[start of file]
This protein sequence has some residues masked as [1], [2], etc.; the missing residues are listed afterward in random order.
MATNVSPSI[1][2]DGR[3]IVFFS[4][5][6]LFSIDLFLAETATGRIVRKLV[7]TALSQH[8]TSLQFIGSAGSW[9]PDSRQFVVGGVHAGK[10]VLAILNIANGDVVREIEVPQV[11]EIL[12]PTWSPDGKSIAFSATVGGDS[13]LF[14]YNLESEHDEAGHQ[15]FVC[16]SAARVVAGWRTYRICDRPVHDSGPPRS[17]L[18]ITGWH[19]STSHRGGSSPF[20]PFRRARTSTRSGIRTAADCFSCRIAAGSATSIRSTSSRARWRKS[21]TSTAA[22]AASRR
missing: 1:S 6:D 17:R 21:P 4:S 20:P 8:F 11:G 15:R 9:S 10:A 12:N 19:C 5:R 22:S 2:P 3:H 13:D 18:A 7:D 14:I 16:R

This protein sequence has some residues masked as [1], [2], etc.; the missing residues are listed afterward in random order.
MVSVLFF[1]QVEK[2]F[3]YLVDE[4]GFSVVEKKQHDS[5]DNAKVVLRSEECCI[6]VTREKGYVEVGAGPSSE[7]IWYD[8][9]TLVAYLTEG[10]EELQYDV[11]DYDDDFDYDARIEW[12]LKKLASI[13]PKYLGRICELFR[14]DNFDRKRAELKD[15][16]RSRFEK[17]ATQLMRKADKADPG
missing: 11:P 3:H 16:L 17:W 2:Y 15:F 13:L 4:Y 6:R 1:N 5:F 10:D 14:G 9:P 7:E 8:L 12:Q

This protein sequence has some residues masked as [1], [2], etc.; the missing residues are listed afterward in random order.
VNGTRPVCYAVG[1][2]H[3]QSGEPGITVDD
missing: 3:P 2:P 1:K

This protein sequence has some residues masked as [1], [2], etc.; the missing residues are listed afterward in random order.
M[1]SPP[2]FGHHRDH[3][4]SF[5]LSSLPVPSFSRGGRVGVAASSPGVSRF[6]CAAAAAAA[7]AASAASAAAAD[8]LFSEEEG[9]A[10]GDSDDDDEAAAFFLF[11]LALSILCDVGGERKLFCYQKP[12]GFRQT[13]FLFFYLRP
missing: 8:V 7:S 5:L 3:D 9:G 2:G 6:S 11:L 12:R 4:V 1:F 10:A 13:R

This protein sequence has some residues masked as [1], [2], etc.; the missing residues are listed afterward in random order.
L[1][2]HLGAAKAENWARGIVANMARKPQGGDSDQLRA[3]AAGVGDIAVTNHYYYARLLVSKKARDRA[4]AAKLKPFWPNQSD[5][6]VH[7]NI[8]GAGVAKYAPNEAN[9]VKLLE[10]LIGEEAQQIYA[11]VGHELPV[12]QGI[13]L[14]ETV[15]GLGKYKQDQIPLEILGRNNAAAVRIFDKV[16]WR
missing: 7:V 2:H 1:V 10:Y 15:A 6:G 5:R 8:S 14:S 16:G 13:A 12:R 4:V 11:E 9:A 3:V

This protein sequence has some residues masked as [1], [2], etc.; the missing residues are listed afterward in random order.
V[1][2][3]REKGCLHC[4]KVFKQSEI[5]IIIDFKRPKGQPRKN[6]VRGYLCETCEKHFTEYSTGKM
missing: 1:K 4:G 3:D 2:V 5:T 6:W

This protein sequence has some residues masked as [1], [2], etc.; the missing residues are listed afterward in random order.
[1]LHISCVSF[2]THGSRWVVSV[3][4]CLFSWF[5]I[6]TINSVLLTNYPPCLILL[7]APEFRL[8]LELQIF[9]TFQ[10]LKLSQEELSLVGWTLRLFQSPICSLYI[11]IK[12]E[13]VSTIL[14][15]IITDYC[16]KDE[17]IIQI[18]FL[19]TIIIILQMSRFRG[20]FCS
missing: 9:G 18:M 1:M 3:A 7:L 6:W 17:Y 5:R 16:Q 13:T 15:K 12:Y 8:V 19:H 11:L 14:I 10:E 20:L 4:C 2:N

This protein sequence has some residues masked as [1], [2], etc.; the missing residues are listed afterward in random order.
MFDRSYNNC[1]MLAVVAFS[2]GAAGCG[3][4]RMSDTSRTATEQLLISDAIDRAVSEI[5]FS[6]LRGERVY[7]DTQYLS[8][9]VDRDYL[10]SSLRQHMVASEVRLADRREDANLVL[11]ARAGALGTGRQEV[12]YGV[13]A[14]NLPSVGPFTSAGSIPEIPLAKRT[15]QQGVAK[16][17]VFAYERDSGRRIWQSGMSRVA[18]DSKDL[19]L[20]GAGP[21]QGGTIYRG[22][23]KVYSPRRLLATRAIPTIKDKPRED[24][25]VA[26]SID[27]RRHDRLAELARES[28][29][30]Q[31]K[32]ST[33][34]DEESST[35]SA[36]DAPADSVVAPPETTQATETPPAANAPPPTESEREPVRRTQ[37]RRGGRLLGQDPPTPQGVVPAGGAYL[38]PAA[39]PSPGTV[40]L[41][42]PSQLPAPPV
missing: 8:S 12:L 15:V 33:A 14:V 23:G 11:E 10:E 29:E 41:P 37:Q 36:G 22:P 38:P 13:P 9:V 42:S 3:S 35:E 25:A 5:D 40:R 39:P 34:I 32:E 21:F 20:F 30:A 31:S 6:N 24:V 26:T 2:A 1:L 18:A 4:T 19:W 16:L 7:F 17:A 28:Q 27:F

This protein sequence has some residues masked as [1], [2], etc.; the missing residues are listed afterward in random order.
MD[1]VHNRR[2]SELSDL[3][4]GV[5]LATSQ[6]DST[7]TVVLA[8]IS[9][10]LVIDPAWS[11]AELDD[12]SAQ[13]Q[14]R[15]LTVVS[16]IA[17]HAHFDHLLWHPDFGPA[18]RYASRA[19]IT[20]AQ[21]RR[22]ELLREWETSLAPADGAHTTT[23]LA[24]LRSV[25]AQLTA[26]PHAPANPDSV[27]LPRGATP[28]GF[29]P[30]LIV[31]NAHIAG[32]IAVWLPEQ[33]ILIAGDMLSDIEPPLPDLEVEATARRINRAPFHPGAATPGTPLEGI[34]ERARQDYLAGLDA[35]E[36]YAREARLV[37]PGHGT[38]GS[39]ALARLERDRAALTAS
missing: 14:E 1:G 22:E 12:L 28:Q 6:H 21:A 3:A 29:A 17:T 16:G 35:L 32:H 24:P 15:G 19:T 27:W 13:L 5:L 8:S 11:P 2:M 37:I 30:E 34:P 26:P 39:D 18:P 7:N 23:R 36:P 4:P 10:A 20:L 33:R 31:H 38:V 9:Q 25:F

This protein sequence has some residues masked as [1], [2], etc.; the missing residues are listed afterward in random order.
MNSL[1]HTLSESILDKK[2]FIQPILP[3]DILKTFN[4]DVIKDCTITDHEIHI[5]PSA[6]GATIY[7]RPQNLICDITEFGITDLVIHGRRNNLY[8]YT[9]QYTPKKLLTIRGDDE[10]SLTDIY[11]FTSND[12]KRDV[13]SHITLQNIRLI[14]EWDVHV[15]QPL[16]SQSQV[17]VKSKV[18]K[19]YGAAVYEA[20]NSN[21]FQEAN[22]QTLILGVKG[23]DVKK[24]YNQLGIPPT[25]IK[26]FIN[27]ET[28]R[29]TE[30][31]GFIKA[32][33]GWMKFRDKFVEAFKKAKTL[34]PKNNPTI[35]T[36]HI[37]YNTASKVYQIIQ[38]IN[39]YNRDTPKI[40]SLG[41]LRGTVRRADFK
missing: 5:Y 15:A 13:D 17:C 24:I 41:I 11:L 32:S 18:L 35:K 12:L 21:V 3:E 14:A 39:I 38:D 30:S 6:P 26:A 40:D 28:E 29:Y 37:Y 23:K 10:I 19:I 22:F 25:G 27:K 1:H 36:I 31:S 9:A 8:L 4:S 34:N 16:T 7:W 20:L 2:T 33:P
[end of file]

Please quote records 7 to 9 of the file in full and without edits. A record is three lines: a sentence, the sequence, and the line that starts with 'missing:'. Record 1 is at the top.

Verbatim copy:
This protein sequence has some residues masked as [1], [2], etc.; the missing residues are listed afterward in random order.
[1]LHISCVSF[2]THGSRWVVSV[3][4]CLFSWF[5]I[6]TINSVLLTNYPPCLILL[7]APEFRL[8]LELQIF[9]TFQ[10]LKLSQEELSLVGWTLRLFQSPICSLYI[11]IK[12]E[13]VSTIL[14][15]IITDYC[16]KDE[17]IIQI[18]FL[19]TIIIILQMSRFRG[20]FCS
missing: 9:G 18:M 1:M 3:A 7:L 6:W 17:Y 5:R 16:Q 13:T 15:K 12:Y 8:V 19:H 11:L 14:I 10:E 20:L 4:C 2:N

This protein sequence has some residues masked as [1], [2], etc.; the missing residues are listed afterward in random order.
MFDRSYNNC[1]MLAVVAFS[2]GAAGCG[3][4]RMSDTSRTATEQLLISDAIDRAVSEI[5]FS[6]LRGERVY[7]DTQYLS[8][9]VDRDYL[10]SSLRQHMVASEVRLADRREDANLVL[11]ARAGALGTGRQEV[12]YGV[13]A[14]NLPSVGPFTSAGSIPEIPLAKRT[15]QQGVAK[16][17]VFAYERDSGRRIWQSGMSRVA[18]DSKDL[19]L[20]GAGP[21]QGGTIYRG[22][23]KVYSPRRLLATRAIPTIKDKPRED[24][25]VA[26]SID[27]RRHDRLAELARES[28][29][30]Q[31]K[32]ST[33][34]DEESST[35]SA[36]DAPADSVVAPPETTQATETPPAANAPPPTESEREPVRRTQ[37]RRGGRLLGQDPPTPQGVVPAGGAYL[38]PAA[39]PSPGTV[40]L[41][42]PSQLPAPPV
missing: 8:S 12:L 15:V 33:A 14:V 23:G 11:E 10:E 29:E 41:P 37:Q 36:G 22:P 38:P 13:P 9:V 42:S 3:S 35:E 25:A 5:D 40:R 39:P 34:I 32:E 21:F 20:F 30:A 31:S 6:N 24:V 26:T 2:A 1:L 18:A 4:T 19:W 16:L 7:F 17:A 28:Q 27:F

This protein sequence has some residues masked as [1], [2], etc.; the missing residues are listed afterward in random order.
MD[1]VHNRR[2]SELSDL[3][4]GV[5]LATSQ[6]DST[7]TVVLA[8]IS[9][10]LVIDPAWS[11]AELDD[12]SAQ[13]Q[14]R[15]LTVVS[16]IA[17]HAHFDHLLWHPDFGPA[18]RYASRA[19]IT[20]AQ[21]RR[22]ELLREWETSLAPADGAHTTT[23]LA[24]LRSV[25]AQLTA[26]PHAPANPDSV[27]LPRGATP[28]GF[29]P[30]LIV[31]NAHIAG[32]IAVWLPEQ[33]ILIAGDMLSDIEPPLPDLEVEATARRINRAPFHPGAATPGTPLEGI[34]ERARQDYLAGLDA[35]E[36]YAREARLV[37]PGHGT[38]GS[39]ALARLERDRAALTAS
missing: 14:E 1:G 22:E 12:L 28:Q 6:H 21:A 3:A 29:A 17:T 16:G 35:L 32:H 24:P 15:G 19:T 27:W 13:L 5:L 8:S 11:P 2:M 37:I 30:E 34:P 26:P 39:D 18:P 7:N 23:R 36:P 4:P 10:A 20:L 33:R 31:H 38:V 9:Q 25:F